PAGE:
Among the synapsids (“proto-mammals”), head ornamentation evolved multiple times in the therapsids, from basal members of the group like Tetraceratops, burnetiamorphs, and dinocephalians to later lineages like dicynodonts and gorgonopsids.
But these sorts of structures don’t seem to have really ever developed in one of the lineages most closely related to the ancestors of modern mammals, a group known as therocephalians.
…With the exception of Choerosaurus dejageri.
Living in South Africa during the late Permian, around 259-254 million years ago, this small synapsid was only about 35cm long (1’2″) but sported some large bulging bony bosses on the sides of both its snout and lower jaw.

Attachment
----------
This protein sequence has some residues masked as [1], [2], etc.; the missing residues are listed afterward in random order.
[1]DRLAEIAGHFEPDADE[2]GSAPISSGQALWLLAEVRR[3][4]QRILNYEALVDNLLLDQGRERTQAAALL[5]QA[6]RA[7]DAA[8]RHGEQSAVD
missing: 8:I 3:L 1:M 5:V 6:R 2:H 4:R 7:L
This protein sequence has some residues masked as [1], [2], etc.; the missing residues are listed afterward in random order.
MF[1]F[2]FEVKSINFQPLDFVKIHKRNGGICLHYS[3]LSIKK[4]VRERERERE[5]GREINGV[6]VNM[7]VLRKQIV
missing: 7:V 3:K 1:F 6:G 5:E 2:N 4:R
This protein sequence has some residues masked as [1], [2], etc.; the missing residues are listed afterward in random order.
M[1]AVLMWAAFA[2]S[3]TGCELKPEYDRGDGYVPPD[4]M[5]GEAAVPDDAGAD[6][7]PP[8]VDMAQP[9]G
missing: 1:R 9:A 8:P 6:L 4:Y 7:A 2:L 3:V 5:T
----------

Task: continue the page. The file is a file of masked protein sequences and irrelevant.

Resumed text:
The bosses would have been covered by tough skin in life, similar to modern giraffid ossicones.
A study of Choerosaurus‘ skull found that its head was rather delicately built, and the bosses were relatively fragile and lacked the sort of reinforcement needed to resist impacts, suggesting that these structures weren’t used as weapons for fighting each other but were probably more for display – so they may even have been brightly colored.
The upper jaw bosses were also well-supplied with nerves and blood vessels, and would have been quite sensitive to touch.